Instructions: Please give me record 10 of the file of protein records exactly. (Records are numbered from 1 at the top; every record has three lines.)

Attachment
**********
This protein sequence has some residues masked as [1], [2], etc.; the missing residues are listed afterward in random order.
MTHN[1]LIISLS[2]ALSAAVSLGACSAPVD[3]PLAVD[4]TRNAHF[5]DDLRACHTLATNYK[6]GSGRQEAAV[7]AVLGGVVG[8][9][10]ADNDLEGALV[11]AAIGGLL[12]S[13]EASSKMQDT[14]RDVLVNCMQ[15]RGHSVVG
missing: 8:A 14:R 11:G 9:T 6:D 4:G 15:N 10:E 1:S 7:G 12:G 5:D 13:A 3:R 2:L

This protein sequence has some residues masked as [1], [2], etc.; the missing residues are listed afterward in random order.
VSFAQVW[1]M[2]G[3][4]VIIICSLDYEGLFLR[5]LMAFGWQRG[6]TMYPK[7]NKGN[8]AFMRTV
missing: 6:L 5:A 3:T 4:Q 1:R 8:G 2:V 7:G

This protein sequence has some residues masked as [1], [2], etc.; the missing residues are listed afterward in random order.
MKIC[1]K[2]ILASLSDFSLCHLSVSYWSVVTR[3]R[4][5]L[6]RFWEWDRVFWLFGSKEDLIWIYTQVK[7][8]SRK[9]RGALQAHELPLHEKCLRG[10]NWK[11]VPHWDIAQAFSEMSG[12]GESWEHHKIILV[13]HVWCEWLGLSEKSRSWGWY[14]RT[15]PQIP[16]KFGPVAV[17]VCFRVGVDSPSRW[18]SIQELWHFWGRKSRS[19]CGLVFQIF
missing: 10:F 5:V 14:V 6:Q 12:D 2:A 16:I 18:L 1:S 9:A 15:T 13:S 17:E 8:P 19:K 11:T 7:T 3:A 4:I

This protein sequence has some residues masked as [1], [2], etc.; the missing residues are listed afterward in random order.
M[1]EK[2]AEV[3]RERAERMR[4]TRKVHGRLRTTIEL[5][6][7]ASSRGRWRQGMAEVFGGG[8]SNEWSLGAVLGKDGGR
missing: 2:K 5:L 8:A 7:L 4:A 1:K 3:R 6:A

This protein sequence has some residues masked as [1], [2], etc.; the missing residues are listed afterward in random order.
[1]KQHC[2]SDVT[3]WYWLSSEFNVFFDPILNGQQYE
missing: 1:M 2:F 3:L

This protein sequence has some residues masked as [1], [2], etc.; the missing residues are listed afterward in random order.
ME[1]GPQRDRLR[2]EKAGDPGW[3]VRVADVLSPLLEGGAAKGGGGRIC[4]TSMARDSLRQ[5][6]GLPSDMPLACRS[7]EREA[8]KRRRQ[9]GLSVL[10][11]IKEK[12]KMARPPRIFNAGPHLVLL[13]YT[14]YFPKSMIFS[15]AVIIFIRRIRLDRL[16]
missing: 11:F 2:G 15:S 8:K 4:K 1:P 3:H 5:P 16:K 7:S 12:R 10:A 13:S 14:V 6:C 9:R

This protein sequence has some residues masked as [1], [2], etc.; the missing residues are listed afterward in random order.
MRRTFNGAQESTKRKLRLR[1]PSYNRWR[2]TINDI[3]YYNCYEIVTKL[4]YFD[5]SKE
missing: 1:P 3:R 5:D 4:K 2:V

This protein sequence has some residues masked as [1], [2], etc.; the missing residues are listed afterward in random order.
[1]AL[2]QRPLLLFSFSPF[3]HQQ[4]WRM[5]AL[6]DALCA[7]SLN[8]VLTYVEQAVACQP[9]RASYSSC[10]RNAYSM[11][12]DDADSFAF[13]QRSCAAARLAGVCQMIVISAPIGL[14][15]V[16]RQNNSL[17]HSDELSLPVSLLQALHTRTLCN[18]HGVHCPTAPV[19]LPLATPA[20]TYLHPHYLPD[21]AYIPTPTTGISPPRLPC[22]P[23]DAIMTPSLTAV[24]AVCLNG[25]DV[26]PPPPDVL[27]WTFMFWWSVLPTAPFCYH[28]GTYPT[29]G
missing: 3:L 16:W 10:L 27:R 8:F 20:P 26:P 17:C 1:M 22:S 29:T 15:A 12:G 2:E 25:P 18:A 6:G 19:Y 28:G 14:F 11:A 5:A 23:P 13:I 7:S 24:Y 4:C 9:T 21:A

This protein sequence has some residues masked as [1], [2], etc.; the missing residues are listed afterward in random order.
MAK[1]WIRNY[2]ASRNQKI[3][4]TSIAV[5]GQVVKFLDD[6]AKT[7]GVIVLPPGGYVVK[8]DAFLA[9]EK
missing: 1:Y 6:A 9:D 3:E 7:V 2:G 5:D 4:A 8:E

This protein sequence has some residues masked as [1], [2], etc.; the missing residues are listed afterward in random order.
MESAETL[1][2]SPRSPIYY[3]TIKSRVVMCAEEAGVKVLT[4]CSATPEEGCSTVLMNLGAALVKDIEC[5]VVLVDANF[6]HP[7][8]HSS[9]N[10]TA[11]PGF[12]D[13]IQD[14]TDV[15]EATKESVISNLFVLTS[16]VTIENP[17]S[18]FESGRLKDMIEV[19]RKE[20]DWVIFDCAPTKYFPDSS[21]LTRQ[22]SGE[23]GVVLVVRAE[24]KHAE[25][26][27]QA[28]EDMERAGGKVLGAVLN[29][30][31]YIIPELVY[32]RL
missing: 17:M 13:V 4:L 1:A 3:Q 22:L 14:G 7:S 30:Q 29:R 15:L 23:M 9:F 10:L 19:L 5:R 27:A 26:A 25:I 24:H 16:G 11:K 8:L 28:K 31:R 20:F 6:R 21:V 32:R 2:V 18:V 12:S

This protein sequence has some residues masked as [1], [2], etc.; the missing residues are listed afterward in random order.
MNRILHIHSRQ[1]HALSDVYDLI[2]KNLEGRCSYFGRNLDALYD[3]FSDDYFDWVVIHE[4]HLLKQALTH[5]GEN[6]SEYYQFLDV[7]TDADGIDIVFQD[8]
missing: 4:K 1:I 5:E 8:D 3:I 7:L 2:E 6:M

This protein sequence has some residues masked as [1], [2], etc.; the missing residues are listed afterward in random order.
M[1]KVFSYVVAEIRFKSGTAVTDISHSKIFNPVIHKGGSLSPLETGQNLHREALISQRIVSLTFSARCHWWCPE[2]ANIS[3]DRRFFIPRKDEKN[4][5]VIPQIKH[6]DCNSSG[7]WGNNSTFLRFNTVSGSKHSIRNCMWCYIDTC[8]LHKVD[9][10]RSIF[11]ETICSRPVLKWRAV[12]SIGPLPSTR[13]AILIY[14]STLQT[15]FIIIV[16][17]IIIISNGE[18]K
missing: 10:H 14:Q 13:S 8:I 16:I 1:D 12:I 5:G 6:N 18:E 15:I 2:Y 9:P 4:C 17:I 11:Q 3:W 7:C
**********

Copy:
This protein sequence has some residues masked as [1], [2], etc.; the missing residues are listed afterward in random order.
MESAETL[1][2]SPRSPIYY[3]TIKSRVVMCAEEAGVKVLT[4]CSATPEEGCSTVLMNLGAALVKDIEC[5]VVLVDANF[6]HP[7][8]HSS[9]N[10]TA[11]PGF[12]D[13]IQD[14]TDV[15]EATKESVISNLFVLTS[16]VTIENP[17]S[18]FESGRLKDMIEV[19]RKE[20]DWVIFDCAPTKYFPDSS[21]LTRQ[22]SGE[23]GVVLVVRAE[24]KHAE[25][26][27]QA[28]EDMERAGGKVLGAVLN[29][30][31]YIIPELVY[32]RL
missing: 17:M 13:V 4:L 1:A 3:Q 22:L 14:G 7:S 30:Q 29:R 15:L 23:M 9:F 10:L 19:L 5:R 27:A 26:A 25:I 24:H 16:G 11:K 8:L 28:K 31:R 20:F 6:R 21:V 32:R 2:V 18:V 12:S